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New Orleans: A Food Photo Journal

Last weekend was the gluttonous celebration of both my birthday and The Terrorist’s birthday, and a luxurious sweltering trip to New Orleans was just what we both needed. To down Hurricanes and Sazeracs and stumble down narrow decrepit streets in a fog, to avoid projectile beads being flung from Bourbon St balconies, and to fall in love with a city that, last time either of us visited it, we were neither of legal drinking age or practical drinking salary.

And fall in love we did. The vibe of random full brass bands playing on street corners or in neighborhood clubs, the pitch-perfect architectural quirkiness of our cozy bed-and-breakfast, the surrounding Marigny neighborhood, or any of the developing-but-not-yet-gentrified future-hipster enclaves in Bywater and the Central Business District. Also, there were lots of flowers, lizards, and house cats the size of golden retrievers.

But you’re not here to read about that. You’re here for the food. Here are four of my favorite photos from the weekend and a brief story about each of them:

Turtle Drink – Our first night. Of *course*, after a long train ride and settling in at our B&B, we grabbed dinner and hit Bourbon street to act like tourists and recapture some of the silly-college-kid-ness we missed out on. We started off classy – a Sazerac and a French 75 – and degenerated slowly from there. An absinthe and a gin and tonic. Maker’s and a Bloody Mary. And then these things. Mine tasted like iced tea and hers like lemonade. The guys publicizing the bar said that if we posted a photo on Facebook holding the drink, we’d get a free shot of peach-ginger vodka. Okay, then. The vodka was not as advertised – it was like chugging cough syrup. We struggled with our party drinks, sipping leisurely at them as we walked past voodoo houses, strip clubs, a World-Famous Love Acts Emporium, and places with even more dangerous drinks. By the time we called it a night, it was 1am. We felt like old fogeys.

We had to get a muffuletta. Provolone, olive salad and various cured pig products, all stuffed in olive-oil-rich bread. We stood in line for 15 minutes at the originator, Central Grocery, at around noon on Saturday, but the wait was made very tolerable by perusing all the odd imported grocery items for sale around the shop (butter, chorizo, harissa paste, even Hurricane mix!) We ordered half-a-sandwich and shared it at the cozy lunch counter seating, but not before encountering the Soup Nazi-ish checkout guy / grocer, who grunted angrily when we asked for a bottle of water to go without our sandwich, and grunted again when we paid. Sandwich was good, though. Really good. We had another one later in our trip from another shop, but it wasn’t nearly as good. We both decided that one of our next trips would be a *pure* muffuletta excursion in an attempt to find *THE* best one in town.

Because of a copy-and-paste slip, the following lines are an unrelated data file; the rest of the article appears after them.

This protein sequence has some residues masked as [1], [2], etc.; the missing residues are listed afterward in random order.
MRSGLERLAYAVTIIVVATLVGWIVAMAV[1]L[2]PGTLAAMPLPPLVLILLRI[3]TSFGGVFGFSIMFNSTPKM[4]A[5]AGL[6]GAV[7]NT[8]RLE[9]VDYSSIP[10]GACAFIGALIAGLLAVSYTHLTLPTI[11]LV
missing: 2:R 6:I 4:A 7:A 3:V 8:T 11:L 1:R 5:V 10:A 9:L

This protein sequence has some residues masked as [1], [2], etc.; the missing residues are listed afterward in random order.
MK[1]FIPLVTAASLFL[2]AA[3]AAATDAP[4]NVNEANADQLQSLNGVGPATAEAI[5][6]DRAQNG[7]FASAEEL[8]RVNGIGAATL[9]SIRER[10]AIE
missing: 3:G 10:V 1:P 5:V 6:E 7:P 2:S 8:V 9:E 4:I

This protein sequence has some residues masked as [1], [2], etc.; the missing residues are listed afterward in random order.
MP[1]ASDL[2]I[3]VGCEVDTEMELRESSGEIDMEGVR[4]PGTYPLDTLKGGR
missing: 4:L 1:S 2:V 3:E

Gratuitous pork product photo from Cochon Butcher. Impressive meat display (including *whole hog* for sale by request, apparently), a list of a dozen specialty sausages, and a slightly less impressive Cuban sandwich. One of their specialty cocktails was called Free Cochon Payton. I couldn’t resist.

Sunday Brunch at Elizabeth’s. Best meal of a weekend filled with great meals. The Terrorist had a Food Baby in her belly afterwards. I felt it kick. Also, if she were to ever leave me for an inanimate object, it would be the above PRALINE BACON.  Holy buckets. And that was just the appetizer. Salty drippy oily chewy with a bit of pecan crunch. Our entrees were the redneck eggs (well-poached with fried green tomatoes and the best home fries I’ve ever had – crunchy, dripping with some magical chili oil), and then the duck waffles. Yup, you read it right. I wish I had a photo. I might need to go back and order it again. Duck and sweet potato hash on top of a crispy waffle, covered with a little bit of maple syrup to keep it juicy. Huge portions, too (hence the Food Baby). As much as we want to have a second round of Bloody Marys, we were glad to leave the room for the fantastic entrees.

Next time: Soreness. Everywhere. Burpees suck. Kettlebells, only slightly less so. And we make gluten-free pesto pizza.



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